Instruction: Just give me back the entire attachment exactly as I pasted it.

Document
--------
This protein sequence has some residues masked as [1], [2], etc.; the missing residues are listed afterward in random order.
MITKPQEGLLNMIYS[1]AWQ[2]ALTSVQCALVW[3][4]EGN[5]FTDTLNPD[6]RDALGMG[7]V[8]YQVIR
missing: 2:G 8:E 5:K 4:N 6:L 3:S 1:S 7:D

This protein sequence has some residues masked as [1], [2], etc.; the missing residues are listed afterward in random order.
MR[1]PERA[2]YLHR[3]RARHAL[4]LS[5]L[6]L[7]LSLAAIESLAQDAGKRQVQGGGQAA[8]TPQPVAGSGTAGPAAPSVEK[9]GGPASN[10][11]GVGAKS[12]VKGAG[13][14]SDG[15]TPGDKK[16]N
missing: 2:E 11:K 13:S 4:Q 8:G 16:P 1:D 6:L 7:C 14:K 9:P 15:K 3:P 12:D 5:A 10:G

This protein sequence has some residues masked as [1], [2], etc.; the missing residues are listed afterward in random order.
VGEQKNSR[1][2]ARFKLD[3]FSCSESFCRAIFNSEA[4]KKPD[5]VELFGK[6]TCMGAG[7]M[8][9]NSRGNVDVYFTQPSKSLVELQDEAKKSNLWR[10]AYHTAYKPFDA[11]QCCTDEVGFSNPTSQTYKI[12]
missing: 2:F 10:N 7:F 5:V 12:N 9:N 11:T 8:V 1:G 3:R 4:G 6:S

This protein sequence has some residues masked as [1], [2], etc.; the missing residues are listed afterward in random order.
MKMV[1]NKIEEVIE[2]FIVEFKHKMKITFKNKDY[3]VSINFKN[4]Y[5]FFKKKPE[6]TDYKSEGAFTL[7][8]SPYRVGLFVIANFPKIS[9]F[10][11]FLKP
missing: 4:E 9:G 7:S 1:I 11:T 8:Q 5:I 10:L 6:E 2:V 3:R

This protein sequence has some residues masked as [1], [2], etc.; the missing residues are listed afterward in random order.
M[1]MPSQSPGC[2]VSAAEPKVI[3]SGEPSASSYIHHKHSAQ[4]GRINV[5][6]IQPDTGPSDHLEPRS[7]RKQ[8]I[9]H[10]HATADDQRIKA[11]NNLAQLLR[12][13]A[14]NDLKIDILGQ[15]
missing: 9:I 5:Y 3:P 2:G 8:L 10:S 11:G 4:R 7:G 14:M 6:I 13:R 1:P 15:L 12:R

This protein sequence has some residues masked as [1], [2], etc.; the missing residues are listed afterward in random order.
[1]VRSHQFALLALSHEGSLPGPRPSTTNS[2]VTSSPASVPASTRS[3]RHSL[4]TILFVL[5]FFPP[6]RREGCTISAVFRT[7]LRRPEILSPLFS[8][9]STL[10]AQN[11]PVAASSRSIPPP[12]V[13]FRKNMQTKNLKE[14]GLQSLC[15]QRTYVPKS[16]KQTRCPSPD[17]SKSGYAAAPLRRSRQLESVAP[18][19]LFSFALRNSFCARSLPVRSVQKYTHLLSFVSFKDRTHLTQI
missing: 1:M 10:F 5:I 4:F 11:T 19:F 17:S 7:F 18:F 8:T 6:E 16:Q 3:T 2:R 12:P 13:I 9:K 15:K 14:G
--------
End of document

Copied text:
This protein sequence has some residues masked as [1], [2], etc.; the missing residues are listed afterward in random order.
MITKPQEGLLNMIYS[1]AWQ[2]ALTSVQCALVW[3][4]EGN[5]FTDTLNPD[6]RDALGMG[7]V[8]YQVIR
missing: 2:G 8:E 5:K 4:N 6:L 3:S 1:S 7:D

This protein sequence has some residues masked as [1], [2], etc.; the missing residues are listed afterward in random order.
MR[1]PERA[2]YLHR[3]RARHAL[4]LS[5]L[6]L[7]LSLAAIESLAQDAGKRQVQGGGQAA[8]TPQPVAGSGTAGPAAPSVEK[9]GGPASN[10][11]GVGAKS[12]VKGAG[13][14]SDG[15]TPGDKK[16]N
missing: 2:E 11:K 13:S 4:Q 8:G 16:P 1:D 6:L 7:C 14:K 9:P 15:K 3:P 12:D 5:A 10:G

This protein sequence has some residues masked as [1], [2], etc.; the missing residues are listed afterward in random order.
VGEQKNSR[1][2]ARFKLD[3]FSCSESFCRAIFNSEA[4]KKPD[5]VELFGK[6]TCMGAG[7]M[8][9]NSRGNVDVYFTQPSKSLVELQDEAKKSNLWR[10]AYHTAYKPFDA[11]QCCTDEVGFSNPTSQTYKI[12]
missing: 2:F 10:N 7:F 5:V 12:N 9:N 11:T 8:V 1:G 3:R 4:G 6:S

This protein sequence has some residues masked as [1], [2], etc.; the missing residues are listed afterward in random order.
MKMV[1]NKIEEVIE[2]FIVEFKHKMKITFKNKDY[3]VSINFKN[4]Y[5]FFKKKPE[6]TDYKSEGAFTL[7][8]SPYRVGLFVIANFPKIS[9]F[10][11]FLKP
missing: 4:E 9:G 7:S 1:I 11:T 8:Q 5:I 10:L 6:E 2:V 3:R

This protein sequence has some residues masked as [1], [2], etc.; the missing residues are listed afterward in random order.
M[1]MPSQSPGC[2]VSAAEPKVI[3]SGEPSASSYIHHKHSAQ[4]GRINV[5][6]IQPDTGPSDHLEPRS[7]RKQ[8]I[9]H[10]HATADDQRIKA[11]NNLAQLLR[12][13]A[14]NDLKIDILGQ[15]
missing: 9:I 5:Y 3:P 2:G 8:L 10:S 11:G 4:R 7:G 14:M 6:I 13:R 1:P 15:L 12:R

This protein sequence has some residues masked as [1], [2], etc.; the missing residues are listed afterward in random order.
[1]VRSHQFALLALSHEGSLPGPRPSTTNS[2]VTSSPASVPASTRS[3]RHSL[4]TILFVL[5]FFPP[6]RREGCTISAVFRT[7]LRRPEILSPLFS[8][9]STL[10]AQN[11]PVAASSRSIPPP[12]V[13]FRKNMQTKNLKE[14]GLQSLC[15]QRTYVPKS[16]KQTRCPSPD[17]SKSGYAAAPLRRSRQLESVAP[18][19]LFSFALRNSFCARSLPVRSVQKYTHLLSFVSFKDRTHLTQI
missing: 1:M 10:F 5:I 4:F 11:T 19:F 17:S 7:F 18:F 8:T 6:E 16:Q 3:T 2:R 12:P 13:I 9:K 15:K 14:G